The Xbox was the first product in the gaming industry to feature Dolby Interactive Content-Encoding Technology, which allows real-time Dolby Digital encoding in game consoles. Previous game consoles could only utilize Dolby Digital 5.1 during non-interactive “cut scene” playback.[7]

The Xbox is based on commodity PC hardware and is much larger and heavier than its contemporaries. This is largely due to a bulky tray-loading DVD-ROM drive and the standard-size 3.5 inch hard drive. However, the Xbox has also pioneered safety features, such as breakaway cables for the controllers to prevent the console from being pulled from the surface on which it resides.

The original game controller design, which was particularly large, was similarly often criticized since it was ill-suited to those with small hands and caused cramping in the hands of some users. In response to these criticisms, a smaller controller was introduced for the Japanese Xbox launch. This Japanese controller (which was briefly imported by even mainstream video game store chains such as GameStop) was subsequently released in other markets as the “Xbox Controller S”. In addition, all future Xbox consoles were shipped with a “Controller S”, while the original controller (known as Controller “0” or “The Duke”) was discontinued.[8]

Several internal hardware revisions have been made in an ongoing battle to discourage modding (hackers continually updated modchip designs in an attempt to defeat them), to cut manufacturing costs, and to provide a more reliable DVD-ROM drive (some of the early units’ drives gave Disc Reading Errors due to the unreliable Thomson DVD-ROM drives used). Later generations of Xbox units that used the Thomson TGM-600 DVD-ROM drives and the Philips VAD6011 DVD-ROM drives were still vulnerable to failure that rendered the consoles either unable to read newer discs or caused them to halt the console with an error code usually indicating a PIO/DMA identification failure, respectively. These units would not be covered under the extended warranty.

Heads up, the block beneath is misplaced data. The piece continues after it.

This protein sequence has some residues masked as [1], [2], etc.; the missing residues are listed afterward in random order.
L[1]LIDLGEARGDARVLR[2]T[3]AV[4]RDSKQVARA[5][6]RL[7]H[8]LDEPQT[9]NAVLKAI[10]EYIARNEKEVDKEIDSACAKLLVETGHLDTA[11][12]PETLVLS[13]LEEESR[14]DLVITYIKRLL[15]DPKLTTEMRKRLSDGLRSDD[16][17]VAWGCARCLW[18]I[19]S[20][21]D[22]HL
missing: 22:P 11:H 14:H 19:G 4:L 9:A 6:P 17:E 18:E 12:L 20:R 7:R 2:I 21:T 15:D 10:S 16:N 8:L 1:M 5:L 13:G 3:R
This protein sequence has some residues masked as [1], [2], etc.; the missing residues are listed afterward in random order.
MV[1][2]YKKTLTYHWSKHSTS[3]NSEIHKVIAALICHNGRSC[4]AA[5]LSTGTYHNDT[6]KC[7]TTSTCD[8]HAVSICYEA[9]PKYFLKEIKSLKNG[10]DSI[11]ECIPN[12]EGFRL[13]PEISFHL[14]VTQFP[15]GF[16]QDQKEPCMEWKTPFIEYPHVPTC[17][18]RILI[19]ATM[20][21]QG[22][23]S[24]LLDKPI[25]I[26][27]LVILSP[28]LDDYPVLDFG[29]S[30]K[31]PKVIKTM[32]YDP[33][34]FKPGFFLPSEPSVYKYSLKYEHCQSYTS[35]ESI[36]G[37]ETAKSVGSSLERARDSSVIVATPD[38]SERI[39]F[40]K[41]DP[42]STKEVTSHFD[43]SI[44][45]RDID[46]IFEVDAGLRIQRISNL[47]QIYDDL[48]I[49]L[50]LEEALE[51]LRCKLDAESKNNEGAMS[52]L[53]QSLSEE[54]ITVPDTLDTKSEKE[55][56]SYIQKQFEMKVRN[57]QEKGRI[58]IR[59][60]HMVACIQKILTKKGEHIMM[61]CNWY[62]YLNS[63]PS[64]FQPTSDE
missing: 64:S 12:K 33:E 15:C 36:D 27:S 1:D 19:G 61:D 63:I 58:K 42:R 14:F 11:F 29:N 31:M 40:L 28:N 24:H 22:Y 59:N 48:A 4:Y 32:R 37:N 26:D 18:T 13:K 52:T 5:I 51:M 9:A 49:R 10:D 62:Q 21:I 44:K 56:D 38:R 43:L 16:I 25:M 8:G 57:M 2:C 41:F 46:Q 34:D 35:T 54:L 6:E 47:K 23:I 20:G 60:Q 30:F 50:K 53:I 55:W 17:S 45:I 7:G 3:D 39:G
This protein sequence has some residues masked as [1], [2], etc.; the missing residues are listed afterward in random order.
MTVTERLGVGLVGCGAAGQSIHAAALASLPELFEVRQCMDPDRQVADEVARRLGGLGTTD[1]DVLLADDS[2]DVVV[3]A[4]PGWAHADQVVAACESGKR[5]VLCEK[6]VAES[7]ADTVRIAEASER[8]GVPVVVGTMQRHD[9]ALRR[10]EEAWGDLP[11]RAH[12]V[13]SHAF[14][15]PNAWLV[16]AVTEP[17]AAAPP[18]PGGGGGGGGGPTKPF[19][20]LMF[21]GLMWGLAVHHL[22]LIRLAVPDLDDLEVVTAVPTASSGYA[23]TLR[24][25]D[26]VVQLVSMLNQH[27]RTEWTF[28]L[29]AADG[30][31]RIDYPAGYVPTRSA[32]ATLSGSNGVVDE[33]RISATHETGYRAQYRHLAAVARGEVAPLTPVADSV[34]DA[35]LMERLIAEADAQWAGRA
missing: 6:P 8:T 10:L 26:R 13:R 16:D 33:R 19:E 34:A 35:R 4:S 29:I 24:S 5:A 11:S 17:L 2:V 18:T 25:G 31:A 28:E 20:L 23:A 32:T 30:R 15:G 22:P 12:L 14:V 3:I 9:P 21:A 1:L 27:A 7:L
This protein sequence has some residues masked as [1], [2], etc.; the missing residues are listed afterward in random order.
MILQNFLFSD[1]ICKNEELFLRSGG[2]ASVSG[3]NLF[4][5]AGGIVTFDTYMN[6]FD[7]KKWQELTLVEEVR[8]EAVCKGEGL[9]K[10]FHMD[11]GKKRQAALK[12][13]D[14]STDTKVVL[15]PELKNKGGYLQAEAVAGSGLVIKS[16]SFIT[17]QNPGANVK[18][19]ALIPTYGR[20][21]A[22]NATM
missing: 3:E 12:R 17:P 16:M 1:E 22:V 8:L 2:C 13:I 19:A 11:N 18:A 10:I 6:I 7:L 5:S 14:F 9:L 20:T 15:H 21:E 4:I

In 2002, Microsoft and Nvidia entered arbitration over a dispute on the pricing of Nvidia’s chips for the Xbox.[9] Nvidia’s filing with the SEC indicated that Microsoft was seeking a US$13 million discount on shipments for NVIDIA’s fiscal year 2002. Additionally, Microsoft alleged violations of the agreement the two companies entered, sought reduced chipset pricing, and sought to ensure that Nvidia fulfill Microsoft’s chipset orders without limits on quantity. The matter was settled on February 6, 2003, and no terms of the settlement were released.[10]

Launch-era Xbox gaming units were manufactured in Hungary, while the controllers were manufactured primarily in Indonesia.

Technical specifications

* CPU: 32-bit 733 MHz Custom Intel Coppermine-based processor in a Micro-PGA2 package. 180 nm process.[11]
o SSE floating point SIMD. Four single-precision floating point numbers per clock cycle.
o MMX integer SIMD
o 133 MHz 64-bit GTL+ front-side bus to GPU
o 32 KB L1 cache. 128 KB on-die L2 “Advanced Transfer Cache”
* Shared memory subsystem
o 64 MB DDR SDRAM at 200 MHz; 6.4 GB/s
o Supplied by Hynix or Samsung depending on manufacture date and location
* GPU and system chipset: 233 MHz “NV2A” ASIC. Co-developed by Microsoft and Nvidia.
o Geometry engine: 115 million vertices/second, 125 million particles/second (peak)
o 4 pixel pipelines with 2 texture units each
o 932 megapixels/second (233 MHz x 4 pipelines), 1,864 megatexels/second (932 MP×2 texture units) (peak)
+ Peak triangle performance (32pixel divided from filrate): 29,125,000 32-pixel triangles/s raw or w. 2 textures and lit.
# 485,416 triangles per frame at 60 frame/s
# 970,833 triangles per frame at 30 frame/s
o 8 textures per pass, texture compression, full scene anti-aliasing (NV Quincunx, supersampling, multisampling)
o Bilinear, trilinear, and anisotropic texture filtering
o Similar to the GeForce 3 and GeForce 4 PC GPUs
* Storage media
o 2×–5× (2.6 MB/s–6.6 MB/s) CAV DVD-ROM
o 8 or 10 GB, 3.5 in, 5,400 RPM hard disk. Formatted to 8 GB. FATX file system.
o Optional 8 MB memory card for saved game file transfer.
* Audio processor: NVIDIA “MCPX” (a.k.a. SoundStorm “NVAPU”)
o 64 3D sound channels (up to 256 stereo voices)
o HRTF Sensaura 3D enhancement
o MIDI DLS2 Support
o Monaural, Stereo, Dolby Surround, Dolby Digital Live 5.1, and DTS Surround (DVD movies only) audio output options
* Integrated 10/100BASE-TX wired ethernet
* DVD movie playback (Add-on required)
* A/V outputs: composite video, S-Video, component video, SCART, Digital Optical TOSLINK, and stereo RCA analog audio
* Resolutions: 480i, 480p, 576i, 576p, 720p, 1080i
* Controller ports: 4 proprietary USB 1.1 ports
* Weight: 3.86 kg (8.5 lb)
* Dimensions: 320×100×260 mm (12.5×4×10.5 in)

Accessories

The Xbox’s standard retail packages came with the following accessories: